Needless to say, his shooting mechanics support these numbers. He possesses a lightning quick release with almost perfect form and infinite range that allows him the opportunity to get his shot off against just about any defender in the college ranks. He is a smart shooter, too, often utilizing a pump fake or a side step in order to get space for himself. He utilizes screens better than any prospect we’ve seen this year, combining his high basketball IQ with his endless motor to give his defender fits while he uses his superior knowledge of offensive positioning to get open for set shots on the floor. He is constantly the focus of opposing defenses, and his poise is largely due to his incredible sense of spacing on the floor and the fact that he knows where to go to get the ball into his hands. While he is an incredible shooter, he can still improve the art of getting his shot. He must get more elevation on his jumpshot if he wants to get his shot off against taller, longer, and more athletic players at the next level. He must also get stronger, because when he is forced to take an off-balanced perimeter shot, his form weakens, as he is prone to pushing the ball in order to compensate for his lack of strength.
This is not to say that he is just a set-shooter. After all, based on a sample size of six games on Synergy, he only generates about 50% of his offense off of screens and set-shots. A major improvement that he has shown during the past season, however, has been consistent improvement and greater versatility on the offensive end. He is showing the beginnings of a solid mid-range game, looking more comfortable pulling up off of the dribble than he did last season. He must continue to work on consistency, but a mid-range game looks to be possible considering his basketball IQ and shooting ability.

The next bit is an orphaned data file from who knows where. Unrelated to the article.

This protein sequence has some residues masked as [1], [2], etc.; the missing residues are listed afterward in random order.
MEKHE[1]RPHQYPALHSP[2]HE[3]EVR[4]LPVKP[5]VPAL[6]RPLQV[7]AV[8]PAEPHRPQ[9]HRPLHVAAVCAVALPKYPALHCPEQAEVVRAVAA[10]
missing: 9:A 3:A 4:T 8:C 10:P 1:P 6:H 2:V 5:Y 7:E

However, if he wants to develop a good mid-range game for the next level, he must improve his ball-handling ability. According to Synergy, an overwhelming 87% of his dribble drives are right handed. Watching him play, he rarely uses his left hand at all when attempting to create shots, and it clearly is hindering his otherwise fluid offensive game. Developing his handle may be one of the determining factors in terms of his ability to play at the highest level. He is not turnover prone at the moment, averaging only 1.8 turnovers in almost 37 minutes per game, but considering his limited handle, it is easy to think that this inability will be exploited at the next level.
Another problem is how his defensive abilities will translate at the next level. In terms of the NBA, it is safe to say that there are very few players, if any, that Carroll will be able to guard. As mentioned earlier, his physical profile leaves much to be desired, and his lack of lateral quickness hurts him as well. That being said, however, he is a fundamentally sound defender, maintaining a good stance with his hands up most of the time. His effort is admirable, and as evidenced in his 6.2 rebounds per game. One thing that he should work to improve, however, is staying close to his man on the perimeter. He sometimes allows his man too much room and then is late closing out on the perimeter jumper or is beaten off of the dribble by his man.
In order to make an NBA roster, Carroll will have to land in an absolutely perfect situation: that is how difficult it will be for him to make a mark in the NBA. His lack of size, strength, and athleticism may be enough to prevent him from getting a chance. However, the intelligence he brings to the game, combined with his lights out shooting and developing offensive arsenal will surely translate into success overseas, if the NBA does not work out for him. Carroll is having an incredible season and one that will likely garner more media attention as the post-season inches closer. That being said, he will have plenty of opportunities to showcase his abilities and prove that he can play with bigger and more athletic players.